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Facebook Bans Several High-Profile Users


A social media juggernaut says it's no longer OK with some of the things its users say. Facebook has banned several high-profile users known for espousing conspiracy theories and inflammatory rhetoric, among them Alex Jones, who created Infowars, and Louis Farrakhan, the leader of the Nation of Islam. With us to explain more is Washington Post technology reporter Tony Romm. Thanks so much for coming in, Tony.

TONY ROMM: Thanks for having me.

MARTIN: So there are seven users who've been kicked off, right?

ROMM: Yeah, multiple users who have been permanently banned from Facebook. Now, the company has been under pressure for some time now to take action against content - posts, videos and otherwise - that users somewhat find repugnant, things like what Alex Jones and Infowars have been saying, conspiracy theories, attacks on the parents of Sandy Hook Elementary School victims from the shooting a few years ago and so forth.

And in some cases, Facebook had imposed smaller time-outs on these individuals when they violated their policies. But the decision that Facebook announced yesterday was that folks like Alex Jones have been permanently banned from the platform. They're not going to be allowed back. And it's a sign from Facebook that it's looking to take a new, more aggressive approach to content that folks find to be kind of disgusting.

MARTIN: So Facebook, and seemingly all social media sites, have been accused by conservatives as - of having a liberal bias. How is this decision to kick these people off - how is that going to affect that perception?

ROMM: Yeah, Facebook, Twitter, Google, all of them sort of face a very difficult conundrum. On one hand, there are new demands for those companies to take more aggressive action when people or individuals or groups say repugnant things online. On the other hand, when they go too far, people on the opposite side of the political spectrum are willing to needle them for censorship. And that's what we've seen in the context of conservative users who have attacked Facebook and Google and others for being biased against right-leaning causes or news sites or whatever the case may be.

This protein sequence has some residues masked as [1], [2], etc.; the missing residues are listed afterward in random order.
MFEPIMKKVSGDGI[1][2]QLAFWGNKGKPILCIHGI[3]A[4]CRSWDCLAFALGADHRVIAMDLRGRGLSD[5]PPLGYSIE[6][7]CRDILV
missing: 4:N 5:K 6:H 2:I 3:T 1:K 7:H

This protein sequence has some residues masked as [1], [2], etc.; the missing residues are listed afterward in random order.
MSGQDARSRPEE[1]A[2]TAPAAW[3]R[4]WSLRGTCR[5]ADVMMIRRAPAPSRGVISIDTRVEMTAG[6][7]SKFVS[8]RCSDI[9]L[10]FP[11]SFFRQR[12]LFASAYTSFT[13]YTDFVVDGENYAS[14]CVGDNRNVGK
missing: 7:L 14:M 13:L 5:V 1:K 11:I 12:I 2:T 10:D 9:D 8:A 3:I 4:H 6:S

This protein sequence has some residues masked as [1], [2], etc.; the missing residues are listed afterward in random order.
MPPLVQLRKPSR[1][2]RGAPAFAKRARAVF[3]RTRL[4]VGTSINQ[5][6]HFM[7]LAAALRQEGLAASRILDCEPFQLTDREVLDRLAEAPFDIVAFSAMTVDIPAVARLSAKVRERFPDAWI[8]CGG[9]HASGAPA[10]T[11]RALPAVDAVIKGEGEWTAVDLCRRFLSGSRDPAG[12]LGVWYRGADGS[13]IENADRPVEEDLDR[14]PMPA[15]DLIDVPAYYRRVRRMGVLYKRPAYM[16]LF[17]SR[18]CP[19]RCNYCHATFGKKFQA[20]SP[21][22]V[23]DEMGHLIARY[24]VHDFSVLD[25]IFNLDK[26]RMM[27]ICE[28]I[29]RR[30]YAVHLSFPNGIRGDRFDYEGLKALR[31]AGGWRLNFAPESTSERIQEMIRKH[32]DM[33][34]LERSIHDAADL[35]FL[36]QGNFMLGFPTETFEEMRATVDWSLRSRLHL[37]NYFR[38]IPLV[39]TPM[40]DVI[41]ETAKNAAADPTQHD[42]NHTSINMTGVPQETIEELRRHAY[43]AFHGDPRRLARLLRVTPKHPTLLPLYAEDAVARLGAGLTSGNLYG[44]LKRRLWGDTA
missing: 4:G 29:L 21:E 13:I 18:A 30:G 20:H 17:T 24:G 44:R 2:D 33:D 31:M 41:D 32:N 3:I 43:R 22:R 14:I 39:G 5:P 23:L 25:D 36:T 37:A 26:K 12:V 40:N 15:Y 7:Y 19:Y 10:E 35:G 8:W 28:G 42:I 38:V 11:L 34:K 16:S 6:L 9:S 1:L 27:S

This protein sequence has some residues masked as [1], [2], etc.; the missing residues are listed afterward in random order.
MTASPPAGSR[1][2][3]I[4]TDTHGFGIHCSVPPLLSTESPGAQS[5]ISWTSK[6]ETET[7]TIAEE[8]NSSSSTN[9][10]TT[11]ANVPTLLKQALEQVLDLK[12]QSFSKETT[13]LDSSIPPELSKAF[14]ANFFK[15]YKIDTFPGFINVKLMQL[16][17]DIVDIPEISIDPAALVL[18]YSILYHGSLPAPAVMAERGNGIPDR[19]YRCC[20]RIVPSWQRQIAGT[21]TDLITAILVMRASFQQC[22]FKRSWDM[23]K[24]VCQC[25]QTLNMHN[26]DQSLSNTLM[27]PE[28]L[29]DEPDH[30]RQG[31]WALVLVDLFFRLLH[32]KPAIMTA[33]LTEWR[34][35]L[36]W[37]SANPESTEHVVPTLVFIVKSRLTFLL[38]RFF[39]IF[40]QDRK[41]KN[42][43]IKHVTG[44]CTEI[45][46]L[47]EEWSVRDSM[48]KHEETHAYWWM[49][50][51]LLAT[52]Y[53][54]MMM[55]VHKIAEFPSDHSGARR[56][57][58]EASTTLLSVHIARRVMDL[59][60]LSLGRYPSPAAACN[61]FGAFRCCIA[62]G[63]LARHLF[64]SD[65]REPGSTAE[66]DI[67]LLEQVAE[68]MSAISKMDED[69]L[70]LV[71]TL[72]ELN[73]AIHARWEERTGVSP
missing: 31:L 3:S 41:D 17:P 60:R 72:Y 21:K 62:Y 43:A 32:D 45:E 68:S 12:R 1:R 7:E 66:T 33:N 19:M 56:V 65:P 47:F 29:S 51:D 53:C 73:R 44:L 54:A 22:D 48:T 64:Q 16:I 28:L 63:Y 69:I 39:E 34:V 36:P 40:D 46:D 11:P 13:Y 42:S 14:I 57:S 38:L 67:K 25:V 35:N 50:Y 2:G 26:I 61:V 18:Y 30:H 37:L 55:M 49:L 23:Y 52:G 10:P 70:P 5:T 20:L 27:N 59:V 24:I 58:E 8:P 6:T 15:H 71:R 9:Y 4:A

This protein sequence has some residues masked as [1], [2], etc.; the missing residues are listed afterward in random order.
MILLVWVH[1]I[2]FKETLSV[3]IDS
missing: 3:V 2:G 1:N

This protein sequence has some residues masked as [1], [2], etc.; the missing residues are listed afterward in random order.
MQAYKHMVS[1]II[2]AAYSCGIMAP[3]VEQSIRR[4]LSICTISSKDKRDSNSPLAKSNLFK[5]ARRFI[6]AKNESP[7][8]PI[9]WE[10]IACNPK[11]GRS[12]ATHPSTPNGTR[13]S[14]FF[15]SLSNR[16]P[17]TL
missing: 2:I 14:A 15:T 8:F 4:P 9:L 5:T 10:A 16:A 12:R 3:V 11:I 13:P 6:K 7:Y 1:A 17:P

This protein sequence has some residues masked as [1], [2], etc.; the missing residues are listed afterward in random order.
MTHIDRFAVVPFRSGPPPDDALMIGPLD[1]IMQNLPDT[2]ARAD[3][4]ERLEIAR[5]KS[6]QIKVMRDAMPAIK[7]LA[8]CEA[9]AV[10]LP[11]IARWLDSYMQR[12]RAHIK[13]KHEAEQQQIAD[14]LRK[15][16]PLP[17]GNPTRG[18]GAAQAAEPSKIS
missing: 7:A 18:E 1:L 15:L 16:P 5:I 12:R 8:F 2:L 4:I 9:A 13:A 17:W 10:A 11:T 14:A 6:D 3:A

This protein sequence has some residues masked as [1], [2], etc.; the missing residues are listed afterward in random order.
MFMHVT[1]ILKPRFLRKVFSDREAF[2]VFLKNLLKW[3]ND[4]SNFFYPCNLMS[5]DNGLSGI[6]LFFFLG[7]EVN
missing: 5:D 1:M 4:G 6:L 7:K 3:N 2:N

These criticisms go right to the top of the White House, where President Trump has been regularly critical of Facebook and Twitter for being biased against conservatives. So it puts these companies in a bind. If you talk to experts, it says it makes them less willing sometimes to be moderators of their own platforms because they don't want to deal with the political criticism.

MARTIN: I mean, it's also a question of how you make these decisions, right? I mean, what are the criteria to say that someone is too, quote, "dangerous" to be on your site?

ROMM: You're exactly right. It's what's the criteria. How far is too far? Is Facebook and Twitter applying their policies equally all of the time, to everybody? They've long been faulted for not being equal in handing out justice on their platforms, so to speak. And then it's the people who do that sort of reviewing in the first place.

Remember, it's not just artificial intelligence and powerful software that spots and takes down these posts. At the end of the day, sometimes it's real human beings who are doing the review. And so they face a lot of criticism on allegations that human reviewers can be biased.

MARTIN: Meanwhile, you're reporting this morning a different Facebook story, that the company has agreed with the government to greater oversight. What can you tell us?

ROMM: Yeah, Facebook has been under investigation here in Washington for about a year now for mishandling users' data after promising the government it would do better in 2011. So that settlement is coming to a close. Facebook had said that it's willing to pay a fine into the billions of dollars. This has been under discussion with the Federal Trade Commission. But as part of that settlement, we could see new checks on individual Facebook executives, the decisions they make, the apps that they put out and so forth. So it would be a major new form of privacy oversight for the company.

MARTIN: Tony Romm, a technology reporter at The Washington Post. Tony, we appreciate it.

ROMM: Thanks for having me. Transcript provided by NPR, Copyright NPR.